South Korea Tuesday denounced the Japanese consul general based in Atlanta, the United States, for his recent remarks disparaging Korean women who were forced into sexual service for front-line Japanese soldiers during World War II.
In a recent media interview, Takashi Shinozuka, the consul general of Japan in Atlanta, urged the Brookhaven city council of Atlanta to cancel its decision to allow a memorial symbolizing the Korean victims, euphemistically called comfort women, to be built.
South Korean foreign ministry spokesman Cho June-hyuck (Yonhap)
Up to 200,000 women, mostly from Korea, are believed to have been forced to work at front-line brothels for the imperialist Japanese army during the war in which Korea was under colonial control of Japan.
The Japanese consul general refuted the history, saying there's no evidence, and called the comfort women paid prostitutes.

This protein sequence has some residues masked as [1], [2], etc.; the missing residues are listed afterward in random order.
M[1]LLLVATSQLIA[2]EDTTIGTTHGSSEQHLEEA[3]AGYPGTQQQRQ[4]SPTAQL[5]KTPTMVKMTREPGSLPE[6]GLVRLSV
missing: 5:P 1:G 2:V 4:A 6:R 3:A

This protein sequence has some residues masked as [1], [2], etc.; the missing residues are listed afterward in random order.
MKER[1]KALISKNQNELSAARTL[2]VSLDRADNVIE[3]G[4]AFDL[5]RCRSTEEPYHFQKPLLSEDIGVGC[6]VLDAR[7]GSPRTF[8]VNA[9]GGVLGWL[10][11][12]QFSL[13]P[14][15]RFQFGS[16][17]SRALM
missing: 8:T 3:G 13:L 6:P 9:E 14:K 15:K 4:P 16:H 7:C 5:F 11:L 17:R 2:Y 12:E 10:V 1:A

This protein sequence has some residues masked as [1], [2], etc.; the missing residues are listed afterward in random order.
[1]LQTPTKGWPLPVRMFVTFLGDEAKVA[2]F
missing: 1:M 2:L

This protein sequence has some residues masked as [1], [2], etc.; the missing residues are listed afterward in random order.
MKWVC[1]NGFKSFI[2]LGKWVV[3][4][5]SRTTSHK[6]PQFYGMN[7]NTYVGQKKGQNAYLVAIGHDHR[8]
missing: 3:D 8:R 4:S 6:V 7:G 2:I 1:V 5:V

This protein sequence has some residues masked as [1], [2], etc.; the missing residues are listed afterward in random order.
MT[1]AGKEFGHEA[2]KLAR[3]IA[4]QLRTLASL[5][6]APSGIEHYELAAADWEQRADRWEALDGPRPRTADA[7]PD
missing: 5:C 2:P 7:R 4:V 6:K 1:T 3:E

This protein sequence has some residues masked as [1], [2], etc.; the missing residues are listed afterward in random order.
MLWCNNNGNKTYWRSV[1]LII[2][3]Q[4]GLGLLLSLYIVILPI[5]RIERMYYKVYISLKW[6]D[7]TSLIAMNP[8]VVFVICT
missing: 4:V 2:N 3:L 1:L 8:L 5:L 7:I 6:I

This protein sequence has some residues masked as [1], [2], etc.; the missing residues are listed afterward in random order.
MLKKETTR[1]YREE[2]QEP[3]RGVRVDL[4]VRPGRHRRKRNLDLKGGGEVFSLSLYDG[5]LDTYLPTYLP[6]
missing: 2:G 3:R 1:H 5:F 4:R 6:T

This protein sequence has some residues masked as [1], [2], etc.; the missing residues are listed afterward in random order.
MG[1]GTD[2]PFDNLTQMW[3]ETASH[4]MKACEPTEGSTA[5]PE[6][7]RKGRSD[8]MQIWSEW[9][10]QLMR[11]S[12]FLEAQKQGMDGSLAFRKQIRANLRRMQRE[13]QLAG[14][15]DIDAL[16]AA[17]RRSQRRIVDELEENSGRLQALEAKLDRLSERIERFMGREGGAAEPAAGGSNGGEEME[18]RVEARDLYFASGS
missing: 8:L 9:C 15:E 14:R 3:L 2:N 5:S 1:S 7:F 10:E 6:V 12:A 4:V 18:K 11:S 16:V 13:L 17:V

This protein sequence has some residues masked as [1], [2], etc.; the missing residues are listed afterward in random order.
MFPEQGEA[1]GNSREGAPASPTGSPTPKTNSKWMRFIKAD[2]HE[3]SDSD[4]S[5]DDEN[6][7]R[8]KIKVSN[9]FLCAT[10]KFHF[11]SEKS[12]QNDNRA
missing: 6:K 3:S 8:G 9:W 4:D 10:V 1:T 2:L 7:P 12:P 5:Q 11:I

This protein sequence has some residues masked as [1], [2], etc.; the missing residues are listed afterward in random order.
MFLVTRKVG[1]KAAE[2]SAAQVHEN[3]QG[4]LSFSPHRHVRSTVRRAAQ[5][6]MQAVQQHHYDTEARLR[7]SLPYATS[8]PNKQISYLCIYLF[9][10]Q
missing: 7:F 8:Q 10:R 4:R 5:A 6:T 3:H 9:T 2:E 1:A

"If it's true, the remarks are something that I cannot believe was made by a high-ranking official," foreign ministry official Cho June-hyuck said in a press briefing. He said the ministry is currently in the process of verifying the reported remarks by the consul general.
"They are very inappropriate remarks that run counter to the international community's common recognition that the comfort women issue is an act of wartime sexual violence and a grave human rights violation problem," the spokesman also noted.
After verifying the report, the ministry will take necessary steps such as conveying a diplomatic complaint to Japan or demanding the withdrawal of the remarks, he said. (Yonhap)